Hearing anecdotes on the second day from our course facilitators about their own experiences in developing new services was a tidy way of drawing together the principles we had explored earlier.  It also prepared me well for the task ahead of finding the right consultant job, and clarified my thoughts as to the direction my career may take in the next five years.  My other half recently challenged me on my use of the term ‘dynamic young geriatricians’ when I described to him the BGS course faculty, and this did give me pause for thought (as a surgical registrar who has encountered Dr Wyrko at work, he has his own ideas of what dynamic might mean in this context).  The last thing I would wish would be to appear ageist towards my older and wiser consultant colleagues, many of whom have taught me a great deal over the last nine years, but I am sure they would agree that the hospital world is changing.

We as a generation of trainees have been in the thick of it when it comes to the current state of acute hospital medicine, and have developed a different expectation of what our future working life will look like as a result.  My experiences as both a UK stroke registrar and a Canadian stroke fellow have only served to strengthen my conviction that our frail elderly patients deserve faster, better care than the NHS can currently offer in many places.  My two days under the expert coaching of Drs Gordon, Wyrko, Conroy, Blundell, Long and Oliver have provided the insight and skills to play my part in making this happen.

Image credit: Ascent Magazine via flickr.

Dysphagia awareness: looking back

8503846614_ea4c647fbb_mOlivia Hallam is a third year Speech and Language Therapy student at De Montfort University, Leicester. She recently ran a dysphagia awareness campaign alongside two of her course-mates (Rosa Holden and Joanne White). Having spent five days on a soft consistency diet, she summarises her experience here.

Firstly, it didn’t match up to any of my preconceptions. I started the week concerned about loss of appetite and a limited social life. In reality I found myself gasping for a glass of un-thickened water, savouring the thinness of my morning mouthwash and resisting the urge to check the seasoning of my food before blending. But it really wasn’t all doom and gloom; I enjoyed experimenting with vibrant flavours and found that this compensated for the limited range of textures and I can honestly say that I didn’t feel hungry once.

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Start With Why

Dr Sean Ninan is a registrar in Geriatric and General (Internal) Medicine in the Yorkshire Deanery. He tweets at @sean9n and @gerisreg shutterstock_114405178

Here Sean writes on his blogs, Senior Moments, about why he has chosen to specialise in geriatric medicine, and how he wants to inspire junior doctors as they begin their rotation in his department.

Start With Why.

Welcome to the older people’s ward. My name is Dr Sean Ninan.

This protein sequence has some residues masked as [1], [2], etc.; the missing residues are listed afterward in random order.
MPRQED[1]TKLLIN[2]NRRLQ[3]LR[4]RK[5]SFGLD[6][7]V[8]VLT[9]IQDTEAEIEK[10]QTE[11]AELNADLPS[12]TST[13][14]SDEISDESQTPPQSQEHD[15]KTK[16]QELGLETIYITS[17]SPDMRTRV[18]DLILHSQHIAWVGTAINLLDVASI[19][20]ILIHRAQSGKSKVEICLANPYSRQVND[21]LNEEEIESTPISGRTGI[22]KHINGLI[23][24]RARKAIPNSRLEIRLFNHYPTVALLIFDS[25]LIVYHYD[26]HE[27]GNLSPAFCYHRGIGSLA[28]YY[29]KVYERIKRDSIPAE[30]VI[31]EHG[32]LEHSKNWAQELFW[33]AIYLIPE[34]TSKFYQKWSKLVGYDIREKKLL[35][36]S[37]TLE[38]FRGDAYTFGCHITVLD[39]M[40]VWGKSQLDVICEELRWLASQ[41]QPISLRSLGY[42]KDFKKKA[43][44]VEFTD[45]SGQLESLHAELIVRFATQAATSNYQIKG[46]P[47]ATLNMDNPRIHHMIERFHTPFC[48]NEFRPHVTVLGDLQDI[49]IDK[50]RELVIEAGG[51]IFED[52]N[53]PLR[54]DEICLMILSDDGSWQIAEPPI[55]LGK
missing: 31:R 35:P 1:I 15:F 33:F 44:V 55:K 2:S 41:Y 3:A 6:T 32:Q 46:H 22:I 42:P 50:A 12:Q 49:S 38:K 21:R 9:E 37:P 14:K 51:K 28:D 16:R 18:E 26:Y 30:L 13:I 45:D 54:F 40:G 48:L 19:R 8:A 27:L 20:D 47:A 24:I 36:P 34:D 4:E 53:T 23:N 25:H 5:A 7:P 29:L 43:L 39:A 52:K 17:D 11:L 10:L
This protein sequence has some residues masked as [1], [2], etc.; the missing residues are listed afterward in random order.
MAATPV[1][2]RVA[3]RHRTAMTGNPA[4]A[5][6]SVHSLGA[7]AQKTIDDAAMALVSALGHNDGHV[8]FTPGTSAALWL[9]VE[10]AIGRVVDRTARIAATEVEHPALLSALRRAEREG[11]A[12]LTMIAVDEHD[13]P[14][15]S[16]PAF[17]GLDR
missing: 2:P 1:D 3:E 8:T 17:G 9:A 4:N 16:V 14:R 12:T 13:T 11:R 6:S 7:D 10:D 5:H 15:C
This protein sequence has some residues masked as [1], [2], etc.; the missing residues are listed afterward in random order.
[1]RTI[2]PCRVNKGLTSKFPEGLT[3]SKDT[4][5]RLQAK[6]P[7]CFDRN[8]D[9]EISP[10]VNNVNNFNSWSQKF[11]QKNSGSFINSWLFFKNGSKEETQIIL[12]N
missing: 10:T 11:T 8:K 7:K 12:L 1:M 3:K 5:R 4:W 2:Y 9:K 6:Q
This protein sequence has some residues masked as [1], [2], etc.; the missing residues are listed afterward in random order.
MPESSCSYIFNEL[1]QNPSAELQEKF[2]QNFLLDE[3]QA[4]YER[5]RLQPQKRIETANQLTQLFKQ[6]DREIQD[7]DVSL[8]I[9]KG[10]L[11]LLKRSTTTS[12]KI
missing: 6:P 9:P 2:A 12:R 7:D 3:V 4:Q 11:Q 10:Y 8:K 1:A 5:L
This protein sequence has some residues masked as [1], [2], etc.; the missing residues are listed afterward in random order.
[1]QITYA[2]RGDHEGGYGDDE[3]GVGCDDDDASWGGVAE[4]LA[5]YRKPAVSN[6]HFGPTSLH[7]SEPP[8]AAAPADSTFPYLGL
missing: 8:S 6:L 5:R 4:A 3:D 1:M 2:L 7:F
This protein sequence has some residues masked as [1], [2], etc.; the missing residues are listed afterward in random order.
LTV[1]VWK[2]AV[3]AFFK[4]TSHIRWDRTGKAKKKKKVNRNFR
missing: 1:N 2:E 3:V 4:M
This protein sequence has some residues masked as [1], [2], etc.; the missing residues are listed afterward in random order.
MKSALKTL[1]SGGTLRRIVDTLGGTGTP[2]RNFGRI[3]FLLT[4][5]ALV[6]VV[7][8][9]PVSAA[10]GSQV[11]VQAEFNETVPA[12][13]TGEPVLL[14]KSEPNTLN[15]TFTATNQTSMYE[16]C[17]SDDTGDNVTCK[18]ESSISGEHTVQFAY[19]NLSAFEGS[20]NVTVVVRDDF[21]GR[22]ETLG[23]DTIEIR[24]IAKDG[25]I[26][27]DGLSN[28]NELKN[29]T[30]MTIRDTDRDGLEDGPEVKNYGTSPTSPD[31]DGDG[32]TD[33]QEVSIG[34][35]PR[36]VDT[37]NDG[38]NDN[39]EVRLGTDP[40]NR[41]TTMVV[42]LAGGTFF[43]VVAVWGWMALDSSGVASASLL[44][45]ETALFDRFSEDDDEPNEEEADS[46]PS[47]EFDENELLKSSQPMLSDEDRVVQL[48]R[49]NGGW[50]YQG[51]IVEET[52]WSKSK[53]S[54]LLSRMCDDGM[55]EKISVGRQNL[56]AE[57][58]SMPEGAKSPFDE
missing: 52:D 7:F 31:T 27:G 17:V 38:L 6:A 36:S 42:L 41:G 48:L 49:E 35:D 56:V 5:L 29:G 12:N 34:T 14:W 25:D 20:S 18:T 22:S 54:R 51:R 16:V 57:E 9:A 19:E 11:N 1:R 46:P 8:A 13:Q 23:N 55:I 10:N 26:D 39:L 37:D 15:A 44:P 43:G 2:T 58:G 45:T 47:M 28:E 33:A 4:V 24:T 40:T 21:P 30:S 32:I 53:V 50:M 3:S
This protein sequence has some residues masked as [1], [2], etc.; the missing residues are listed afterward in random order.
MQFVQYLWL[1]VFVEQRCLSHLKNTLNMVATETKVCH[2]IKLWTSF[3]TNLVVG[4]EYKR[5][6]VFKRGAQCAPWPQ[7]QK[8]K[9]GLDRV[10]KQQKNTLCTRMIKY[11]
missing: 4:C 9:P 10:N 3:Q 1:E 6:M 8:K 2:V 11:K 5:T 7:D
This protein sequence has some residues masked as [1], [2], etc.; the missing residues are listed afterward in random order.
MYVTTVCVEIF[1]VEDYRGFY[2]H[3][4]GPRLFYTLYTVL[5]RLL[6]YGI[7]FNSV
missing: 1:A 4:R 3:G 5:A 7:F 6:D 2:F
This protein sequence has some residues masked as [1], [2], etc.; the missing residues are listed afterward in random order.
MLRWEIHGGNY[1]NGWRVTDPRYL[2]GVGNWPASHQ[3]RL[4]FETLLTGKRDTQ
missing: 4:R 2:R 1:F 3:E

I hope you enjoy your time on the ward. You will certainly learn lots. By the end of your time here you will see patients with classic geriatric syndromes, sepsis, malignancy, acute kidney injury, neurological disorders and much more. We will teach you to become very good at assessing patients with delirium, falls, blackouts, immobility, Parkinson’s disease, dementia as well as general medicine topics like sepsis, acute kidney injury and acute coronary syndromes. You will learn what frailty really means and what it means to perform comprehensive geriatric assessment. I expect you to learn about these topics because you will be looking after patients with these problems, but wherever possible, we will try to tailor learning to your chosen career, whether that is general medicine or general practice. If you are going to be a surgeon, obstetrician or something else, then bear with us! It is still important that you learn about geriatric medicine in order to provide a good quality of service, and hopefully you will still enjoy it, and take some of what you have learned into your future career. I also hope that we can convince some of you along the way to join us in geriatric medicine in the future.

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When Life is Academic

Marion McMurdo is Professor of Ageing and Health at the University of Dundee. She tweets at @NIHRCRNageingshutterstock_100411084

No, I’m not splitting the atom, I’m not fiddling with genes, and I categorically guarantee that no molecules have been harmed as part of my research.

I’m a clinical academic in ageing research, and I’m having fun.

Yes, I appreciate that having fun at work is somewhat unusual, and is viewed with deep suspicion in many quarters.  Like all my NHS colleagues in the Medicine of Old Age, I am a realistic optimist, and I have chosen to devote my academic career to clinical ageing research. Continue reading